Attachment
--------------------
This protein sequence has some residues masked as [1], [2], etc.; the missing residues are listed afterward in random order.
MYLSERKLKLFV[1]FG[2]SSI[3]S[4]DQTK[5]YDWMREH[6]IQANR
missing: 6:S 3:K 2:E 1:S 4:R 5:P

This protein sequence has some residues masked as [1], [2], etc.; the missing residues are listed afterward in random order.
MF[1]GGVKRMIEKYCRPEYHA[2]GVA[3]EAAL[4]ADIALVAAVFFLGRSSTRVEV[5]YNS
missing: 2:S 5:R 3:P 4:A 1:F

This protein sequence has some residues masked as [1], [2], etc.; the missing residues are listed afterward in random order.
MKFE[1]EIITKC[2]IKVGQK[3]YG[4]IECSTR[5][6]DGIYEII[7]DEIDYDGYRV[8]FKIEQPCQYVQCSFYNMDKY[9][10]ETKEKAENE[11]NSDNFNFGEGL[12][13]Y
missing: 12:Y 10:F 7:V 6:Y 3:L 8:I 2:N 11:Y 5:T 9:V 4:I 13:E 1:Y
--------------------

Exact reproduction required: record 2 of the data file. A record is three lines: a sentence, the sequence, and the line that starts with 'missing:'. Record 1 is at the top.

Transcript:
This protein sequence has some residues masked as [1], [2], etc.; the missing residues are listed afterward in random order.
MF[1]GGVKRMIEKYCRPEYHA[2]GVA[3]EAAL[4]ADIALVAAVFFLGRSSTRVEV[5]YNS
missing: 2:S 5:R 3:P 4:A 1:F